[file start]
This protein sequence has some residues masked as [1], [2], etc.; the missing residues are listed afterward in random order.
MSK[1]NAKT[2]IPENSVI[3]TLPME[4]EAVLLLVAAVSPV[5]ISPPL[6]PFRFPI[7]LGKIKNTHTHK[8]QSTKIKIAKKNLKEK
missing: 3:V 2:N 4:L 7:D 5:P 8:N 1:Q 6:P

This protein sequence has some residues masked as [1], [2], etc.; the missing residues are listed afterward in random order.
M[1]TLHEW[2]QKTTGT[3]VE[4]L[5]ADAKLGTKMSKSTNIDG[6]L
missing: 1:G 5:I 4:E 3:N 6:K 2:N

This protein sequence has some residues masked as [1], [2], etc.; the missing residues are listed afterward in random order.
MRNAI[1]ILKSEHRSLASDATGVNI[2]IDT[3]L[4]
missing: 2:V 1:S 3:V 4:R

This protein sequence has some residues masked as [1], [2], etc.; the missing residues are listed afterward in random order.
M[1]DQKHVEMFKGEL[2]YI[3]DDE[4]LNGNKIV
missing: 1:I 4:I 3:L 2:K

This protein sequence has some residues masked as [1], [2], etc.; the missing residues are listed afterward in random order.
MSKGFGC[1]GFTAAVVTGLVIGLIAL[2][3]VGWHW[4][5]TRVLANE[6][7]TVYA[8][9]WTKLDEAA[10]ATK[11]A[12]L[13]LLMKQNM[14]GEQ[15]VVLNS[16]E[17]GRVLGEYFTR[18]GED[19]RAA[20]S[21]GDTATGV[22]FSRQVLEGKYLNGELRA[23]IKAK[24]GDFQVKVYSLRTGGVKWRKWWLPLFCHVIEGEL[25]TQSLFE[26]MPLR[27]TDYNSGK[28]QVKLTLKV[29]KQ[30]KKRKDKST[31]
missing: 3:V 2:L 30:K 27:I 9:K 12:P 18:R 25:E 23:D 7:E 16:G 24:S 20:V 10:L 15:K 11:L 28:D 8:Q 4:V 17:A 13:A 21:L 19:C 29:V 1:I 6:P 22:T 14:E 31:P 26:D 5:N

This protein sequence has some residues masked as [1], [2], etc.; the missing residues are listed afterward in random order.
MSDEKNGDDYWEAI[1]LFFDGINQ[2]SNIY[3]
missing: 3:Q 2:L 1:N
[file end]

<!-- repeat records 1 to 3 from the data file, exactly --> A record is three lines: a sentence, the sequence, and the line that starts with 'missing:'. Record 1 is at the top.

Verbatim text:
This protein sequence has some residues masked as [1], [2], etc.; the missing residues are listed afterward in random order.
MSK[1]NAKT[2]IPENSVI[3]TLPME[4]EAVLLLVAAVSPV[5]ISPPL[6]PFRFPI[7]LGKIKNTHTHK[8]QSTKIKIAKKNLKEK
missing: 3:V 2:N 4:L 7:D 5:P 8:N 1:Q 6:P

This protein sequence has some residues masked as [1], [2], etc.; the missing residues are listed afterward in random order.
M[1]TLHEW[2]QKTTGT[3]VE[4]L[5]ADAKLGTKMSKSTNIDG[6]L
missing: 1:G 5:I 4:E 3:N 6:K 2:N

This protein sequence has some residues masked as [1], [2], etc.; the missing residues are listed afterward in random order.
MRNAI[1]ILKSEHRSLASDATGVNI[2]IDT[3]L[4]
missing: 2:V 1:S 3:V 4:R